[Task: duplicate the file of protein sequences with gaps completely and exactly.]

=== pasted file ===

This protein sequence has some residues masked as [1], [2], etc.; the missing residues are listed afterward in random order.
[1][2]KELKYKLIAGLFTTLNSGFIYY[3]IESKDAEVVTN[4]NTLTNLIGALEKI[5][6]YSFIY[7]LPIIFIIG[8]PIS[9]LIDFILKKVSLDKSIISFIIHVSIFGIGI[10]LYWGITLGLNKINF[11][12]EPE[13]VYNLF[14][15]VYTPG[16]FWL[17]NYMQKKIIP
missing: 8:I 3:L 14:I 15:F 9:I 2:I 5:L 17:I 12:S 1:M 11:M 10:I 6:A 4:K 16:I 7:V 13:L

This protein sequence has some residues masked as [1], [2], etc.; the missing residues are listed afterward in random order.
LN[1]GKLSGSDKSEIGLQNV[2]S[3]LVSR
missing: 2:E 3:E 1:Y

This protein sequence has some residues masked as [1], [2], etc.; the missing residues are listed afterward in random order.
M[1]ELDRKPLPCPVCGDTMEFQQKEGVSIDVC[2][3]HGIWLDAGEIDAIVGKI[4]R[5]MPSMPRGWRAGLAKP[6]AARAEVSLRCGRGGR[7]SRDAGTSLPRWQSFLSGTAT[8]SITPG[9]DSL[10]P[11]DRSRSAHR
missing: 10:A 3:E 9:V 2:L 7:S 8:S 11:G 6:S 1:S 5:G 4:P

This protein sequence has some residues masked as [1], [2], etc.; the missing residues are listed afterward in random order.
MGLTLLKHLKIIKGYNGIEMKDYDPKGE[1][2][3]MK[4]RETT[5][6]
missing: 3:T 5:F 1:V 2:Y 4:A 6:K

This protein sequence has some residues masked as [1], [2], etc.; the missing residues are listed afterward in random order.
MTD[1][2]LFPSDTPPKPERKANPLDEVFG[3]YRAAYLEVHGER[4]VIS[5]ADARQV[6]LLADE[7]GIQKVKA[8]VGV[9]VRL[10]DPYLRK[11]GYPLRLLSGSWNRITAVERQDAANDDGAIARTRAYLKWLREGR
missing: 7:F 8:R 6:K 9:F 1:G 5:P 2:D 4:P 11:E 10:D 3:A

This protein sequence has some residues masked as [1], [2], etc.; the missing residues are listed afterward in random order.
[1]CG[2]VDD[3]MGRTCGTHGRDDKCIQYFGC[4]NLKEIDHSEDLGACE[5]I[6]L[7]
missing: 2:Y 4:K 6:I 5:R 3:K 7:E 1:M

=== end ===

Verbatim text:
This protein sequence has some residues masked as [1], [2], etc.; the missing residues are listed afterward in random order.
[1][2]KELKYKLIAGLFTTLNSGFIYY[3]IESKDAEVVTN[4]NTLTNLIGALEKI[5][6]YSFIY[7]LPIIFIIG[8]PIS[9]LIDFILKKVSLDKSIISFIIHVSIFGIGI[10]LYWGITLGLNKINF[11][12]EPE[13]VYNLF[14][15]VYTPG[16]FWL[17]NYMQKKIIP
missing: 8:I 3:L 14:I 15:F 9:I 2:I 5:L 17:I 12:S 1:M 11:M 10:I 6:A 4:K 16:I 7:V 13:L

This protein sequence has some residues masked as [1], [2], etc.; the missing residues are listed afterward in random order.
LN[1]GKLSGSDKSEIGLQNV[2]S[3]LVSR
missing: 2:E 3:E 1:Y

This protein sequence has some residues masked as [1], [2], etc.; the missing residues are listed afterward in random order.
M[1]ELDRKPLPCPVCGDTMEFQQKEGVSIDVC[2][3]HGIWLDAGEIDAIVGKI[4]R[5]MPSMPRGWRAGLAKP[6]AARAEVSLRCGRGGR[7]SRDAGTSLPRWQSFLSGTAT[8]SITPG[9]DSL[10]P[11]DRSRSAHR
missing: 10:A 3:E 9:V 2:L 7:S 8:S 11:G 6:S 1:S 5:G 4:P

This protein sequence has some residues masked as [1], [2], etc.; the missing residues are listed afterward in random order.
MGLTLLKHLKIIKGYNGIEMKDYDPKGE[1][2][3]MK[4]RETT[5][6]
missing: 3:T 5:F 1:V 2:Y 4:A 6:K

This protein sequence has some residues masked as [1], [2], etc.; the missing residues are listed afterward in random order.
MTD[1][2]LFPSDTPPKPERKANPLDEVFG[3]YRAAYLEVHGER[4]VIS[5]ADARQV[6]LLADE[7]GIQKVKA[8]VGV[9]VRL[10]DPYLRK[11]GYPLRLLSGSWNRITAVERQDAANDDGAIARTRAYLKWLREGR
missing: 7:F 8:R 6:K 9:F 1:G 5:P 2:D 4:P 11:E 10:D 3:A

This protein sequence has some residues masked as [1], [2], etc.; the missing residues are listed afterward in random order.
[1]CG[2]VDD[3]MGRTCGTHGRDDKCIQYFGC[4]NLKEIDHSEDLGACE[5]I[6]L[7]
missing: 2:Y 4:K 6:I 5:R 3:K 7:E 1:M